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Destroyed Tank Leaflet


The first of the five non-disseminated leaflets shows a destroyed tank overprinted with Arabic text in red. The text reads:

This Iraqi unit attacked Kuwait. Don't make the same mistake." The back of the leaflet bears the Iraqi Eagle and three lines of Arabic text, which translate as: "Stop your operation or you will be destroyed. Leave your equipment and save yourself.

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Coalition Forces bombing Iraqi Tanks

The front of this leaflet depicts three A-10 Warthog fighters flying over a pair of burning Iraqi tanks. The text is:

Iraqi Soldiers. Go back or face your destruction.

The back of the leaflets depicts two A-10 Warthog fighters being directed to an Iraqi tank by U. S. satellites. The text is:

Iraqi Soldiers. We are watching you.

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Coalition Weapon Systems with Kuwaiti and Iraqi Flags

The front of this leaflet depicts half of an Iraqi flag at left and half of a Kuwaiti flag at right. On the Iraqi side a tank has been hit by Coalition forces and is burning. On the Kuwaiti side are an A-10 Warthog, an M1A1 Abrams main battle tank, a M270 multiple launch rocket system, and an artillery piece.

The back has text over an Iraqi Eagle symbol. The text is:

Iraqi soldiers;

- If you attack Kuwait you will be destroyed.

- There will be no gain in your advance. Run away immediately or face your death.

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Destroyed Bridge

This leaflet depicts a destroyed bridge on the front and text on the back. The text on the front of the leaflet is:

You can not advance one more step. Allied forces have destroyed the bridges in front of you.

The text on the back is:

All the roads that lead south have been cut. Your positions are nothing more than our targets. Your equipment faces destruction. Leave or face your fate.

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F18 Hornet Patrolling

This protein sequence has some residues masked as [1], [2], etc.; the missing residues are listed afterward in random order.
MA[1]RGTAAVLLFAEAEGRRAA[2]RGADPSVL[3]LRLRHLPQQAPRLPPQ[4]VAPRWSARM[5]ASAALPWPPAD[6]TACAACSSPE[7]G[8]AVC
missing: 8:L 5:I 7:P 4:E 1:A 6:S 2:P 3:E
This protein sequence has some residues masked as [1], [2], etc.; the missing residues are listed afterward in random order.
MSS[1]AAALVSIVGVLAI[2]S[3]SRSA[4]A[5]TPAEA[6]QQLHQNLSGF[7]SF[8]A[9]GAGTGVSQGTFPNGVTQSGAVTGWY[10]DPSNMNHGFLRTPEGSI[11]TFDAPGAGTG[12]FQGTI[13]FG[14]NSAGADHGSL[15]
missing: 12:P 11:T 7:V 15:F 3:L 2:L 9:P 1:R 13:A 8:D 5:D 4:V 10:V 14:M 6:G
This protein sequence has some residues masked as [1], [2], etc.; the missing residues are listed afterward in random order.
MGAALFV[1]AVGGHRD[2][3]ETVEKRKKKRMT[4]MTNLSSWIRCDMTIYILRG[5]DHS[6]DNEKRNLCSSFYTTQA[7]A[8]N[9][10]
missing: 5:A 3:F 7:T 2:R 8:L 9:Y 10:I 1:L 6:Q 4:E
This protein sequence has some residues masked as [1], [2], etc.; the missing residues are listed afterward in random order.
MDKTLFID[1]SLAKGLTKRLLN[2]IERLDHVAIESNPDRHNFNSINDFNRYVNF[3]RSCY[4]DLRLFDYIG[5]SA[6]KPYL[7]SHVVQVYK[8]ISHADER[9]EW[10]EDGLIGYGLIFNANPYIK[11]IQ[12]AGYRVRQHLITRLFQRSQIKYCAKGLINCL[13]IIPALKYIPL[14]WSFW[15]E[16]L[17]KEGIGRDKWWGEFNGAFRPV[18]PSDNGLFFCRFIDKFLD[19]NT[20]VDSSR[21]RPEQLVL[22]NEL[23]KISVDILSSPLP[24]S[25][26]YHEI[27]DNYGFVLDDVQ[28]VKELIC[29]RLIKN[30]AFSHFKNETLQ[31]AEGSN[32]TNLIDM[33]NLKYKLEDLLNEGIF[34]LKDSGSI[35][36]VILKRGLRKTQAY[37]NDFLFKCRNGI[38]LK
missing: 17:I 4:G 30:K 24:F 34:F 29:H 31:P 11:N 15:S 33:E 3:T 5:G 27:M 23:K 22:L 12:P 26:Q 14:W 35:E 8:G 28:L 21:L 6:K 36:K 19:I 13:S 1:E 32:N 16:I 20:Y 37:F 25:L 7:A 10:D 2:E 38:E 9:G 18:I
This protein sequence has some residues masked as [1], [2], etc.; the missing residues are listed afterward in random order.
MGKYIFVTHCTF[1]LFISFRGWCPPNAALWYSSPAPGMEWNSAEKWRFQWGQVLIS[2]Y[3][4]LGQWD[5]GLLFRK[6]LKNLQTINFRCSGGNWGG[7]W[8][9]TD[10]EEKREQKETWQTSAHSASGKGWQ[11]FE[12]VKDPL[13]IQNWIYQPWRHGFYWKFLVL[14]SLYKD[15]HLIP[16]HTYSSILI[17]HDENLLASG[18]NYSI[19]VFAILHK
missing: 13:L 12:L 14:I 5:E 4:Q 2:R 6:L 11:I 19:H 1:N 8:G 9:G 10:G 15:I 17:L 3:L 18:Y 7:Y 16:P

This leaflet depicts and American F18 diving over Iraq and an arrow pointing at the Kuwait border. The text is:

Iraqi forces are not allowed to approach within 10km of the Kuwait boarder. Go back now….you are inside the 10km distance from the Kuwait border.

The text on the back is just slightly changed:

We will destroy any Iraqi forces inside this demilitarized zone. Go back now… are inside the 10km distance from the Kuwait border.

What was the result of Operation Desert Fox? After many days of bombing the Pentagon announced that it had damaged or destroyed only 18 of 89 selected targets. Saddam Hussein was unmoved and called his attackers "the agents of Satan" and said, "By God, we will not compromise." The New York Times of 19 December 1998 noted that "U.S. Military planes rained thousands of leaflets on Iraq warning ground troops that if they mobilized they would face bombing raids from the forces assembles on aircraft carriers in the Persian Gulf and at bases scattered around the region." The Coalition Radio Free Iraq broadcast to the Iraqi people four hours a day. This surgical strike served no purpose. Saddam was unchanged and continued a policy that would eventually lead to an Allied invasion of his nation.

However, Michael Knights, a Mendelow defense fellow at The Washington Institute, studied Operation Desert Fox and the use of Allied aircraft over northern and southern Iraq and decided that it led directly to the quick American 2003 Victory in Operation Iraqi Freedom. His article, The Long View of No-Fly and No-Augmentation Zones states in part:

Coalition ground forces entered Iraq on the first day of Operation Iraqi Freedom, in contrast to Operation Desert Storm in 1991, when the ground assault followed forty-three days of air strikes involving an average of 2,500 sorties per day. This difference was due in large part to the fact that much of the work of preparing the battlefield had been completed well before the current operation began. Specifically, coalition air forces have long engaged in large-scale activities in Iraq's no-fly and no-augmentation zones, flying as many as 1,000 sorties per day -- substantially more than the 700 sorties flown during the first day of Operation Iraqi Freedom.

Over the past eleven years, violations in these zones have resulted in an average of 34,000 sorties per year over Iraq -- the equivalent of fighting Desert Storm every three years. Iraqi resistance and U.S.-British responses in the no-fly zones steeply escalated following Operation Desert Fox in December 1998. Air superiority was secured across most of the country (excluding Baghdad) before the war through the gradual degradation of the Iraqi air force and constant strikes against the static and mobile ground-based elements of Iraq's air defense systems.

The author encourages anyone with additional information to write to